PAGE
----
The first and most important line of defence is yourself. It might be obvious, but if there’s a pop-up saying you’ve won an iPhone 11, then don’t click on it. Pop-ups are less common in the age of sophisticated browsers, but they still pose a threat to your online security and personal data.

Also be vigilant with email, phone calls and texts. It’s common for scammers to pose as your bank or phone provider and ask you for your account or credit card details. Actual banks and legitimate services will never do this, so simply don’t ever provide your card details on a phone call, text or email. 

If it looks dodgy or too good to be true, then it probably is. Trust your gut and if you see a scam, report it here

2. Use a private browser and/or web extension

Whether you use Chrome, Safari, Firefox or Microsoft Edge, they all have a private or incognito browser mode to allow you to surf safer. It doesn’t hide your activity from your ISP (internet service provider) but it also doesn’t log sites on your device’s browsing history, and it won’t save your logins.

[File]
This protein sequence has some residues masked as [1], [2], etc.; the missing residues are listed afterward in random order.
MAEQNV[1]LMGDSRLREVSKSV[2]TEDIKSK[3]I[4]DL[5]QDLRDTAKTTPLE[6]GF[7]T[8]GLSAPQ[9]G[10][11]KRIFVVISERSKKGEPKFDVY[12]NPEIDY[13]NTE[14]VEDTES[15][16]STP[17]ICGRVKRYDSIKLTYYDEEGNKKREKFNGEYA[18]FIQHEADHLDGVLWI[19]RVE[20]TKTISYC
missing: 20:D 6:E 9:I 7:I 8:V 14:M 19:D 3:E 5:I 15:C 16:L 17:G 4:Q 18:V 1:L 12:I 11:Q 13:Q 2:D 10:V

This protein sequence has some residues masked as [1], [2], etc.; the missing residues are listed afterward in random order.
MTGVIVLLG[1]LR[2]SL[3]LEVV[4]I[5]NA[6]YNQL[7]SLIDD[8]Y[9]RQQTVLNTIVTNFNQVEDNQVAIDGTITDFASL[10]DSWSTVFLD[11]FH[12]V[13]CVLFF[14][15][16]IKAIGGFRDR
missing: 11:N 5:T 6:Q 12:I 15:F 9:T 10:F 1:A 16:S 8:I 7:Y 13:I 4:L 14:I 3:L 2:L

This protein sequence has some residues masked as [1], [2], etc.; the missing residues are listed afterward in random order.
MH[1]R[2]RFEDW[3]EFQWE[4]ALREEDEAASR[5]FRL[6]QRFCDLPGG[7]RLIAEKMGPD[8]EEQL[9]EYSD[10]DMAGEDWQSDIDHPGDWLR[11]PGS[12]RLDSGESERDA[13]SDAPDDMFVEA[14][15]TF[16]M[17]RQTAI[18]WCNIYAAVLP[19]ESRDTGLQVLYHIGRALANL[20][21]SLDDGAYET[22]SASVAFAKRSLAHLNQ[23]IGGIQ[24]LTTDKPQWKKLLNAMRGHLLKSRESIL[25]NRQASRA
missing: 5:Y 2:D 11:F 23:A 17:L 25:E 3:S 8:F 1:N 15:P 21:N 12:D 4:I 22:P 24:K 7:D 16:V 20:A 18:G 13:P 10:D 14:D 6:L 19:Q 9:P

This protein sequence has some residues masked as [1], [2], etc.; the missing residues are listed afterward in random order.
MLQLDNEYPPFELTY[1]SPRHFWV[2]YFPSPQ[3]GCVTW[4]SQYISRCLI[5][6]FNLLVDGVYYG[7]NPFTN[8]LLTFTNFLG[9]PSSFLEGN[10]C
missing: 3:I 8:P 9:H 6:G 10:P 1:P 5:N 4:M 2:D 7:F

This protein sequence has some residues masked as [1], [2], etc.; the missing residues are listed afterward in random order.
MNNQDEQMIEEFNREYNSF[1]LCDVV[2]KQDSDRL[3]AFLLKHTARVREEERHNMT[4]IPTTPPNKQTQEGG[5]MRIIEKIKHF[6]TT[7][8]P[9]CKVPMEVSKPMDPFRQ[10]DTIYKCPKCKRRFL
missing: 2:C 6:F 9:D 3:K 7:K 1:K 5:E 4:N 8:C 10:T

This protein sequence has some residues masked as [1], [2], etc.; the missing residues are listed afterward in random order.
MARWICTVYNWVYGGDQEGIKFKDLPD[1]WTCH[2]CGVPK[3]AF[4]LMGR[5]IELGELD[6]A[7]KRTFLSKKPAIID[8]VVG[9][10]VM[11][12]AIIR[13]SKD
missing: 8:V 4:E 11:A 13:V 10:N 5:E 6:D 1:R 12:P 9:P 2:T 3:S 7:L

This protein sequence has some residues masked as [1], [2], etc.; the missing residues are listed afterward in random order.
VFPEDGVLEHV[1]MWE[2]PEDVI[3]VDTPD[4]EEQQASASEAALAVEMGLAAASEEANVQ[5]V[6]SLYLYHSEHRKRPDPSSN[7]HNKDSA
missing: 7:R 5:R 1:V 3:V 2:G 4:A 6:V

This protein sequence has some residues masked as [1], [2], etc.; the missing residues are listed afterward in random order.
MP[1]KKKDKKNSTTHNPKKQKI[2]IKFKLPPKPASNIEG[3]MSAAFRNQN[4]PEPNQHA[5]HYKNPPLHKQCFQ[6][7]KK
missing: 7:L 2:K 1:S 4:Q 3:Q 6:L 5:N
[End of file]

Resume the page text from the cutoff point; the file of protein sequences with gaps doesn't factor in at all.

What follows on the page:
These browser modes also stop websites using cookies to track your visits, so using one is good practice if you don’t want websites tracking your identity all over the web. They’re a no-brainer when using a public computer.

Browser extensions such as the excellent AdBlock Plus to curb ads and tracking (though do please consider unblocking the sites whose free-to-read journalism or other content relies on advertising to stay afloat) and Mozilla’s Facebook Container are good options too. The latter works with Mozilla’s Firefox browser and keeps Facebook out of the rest of your online activity by not letting it track you via logins and plugins, thus shielding your extended online data from Zuckerberg.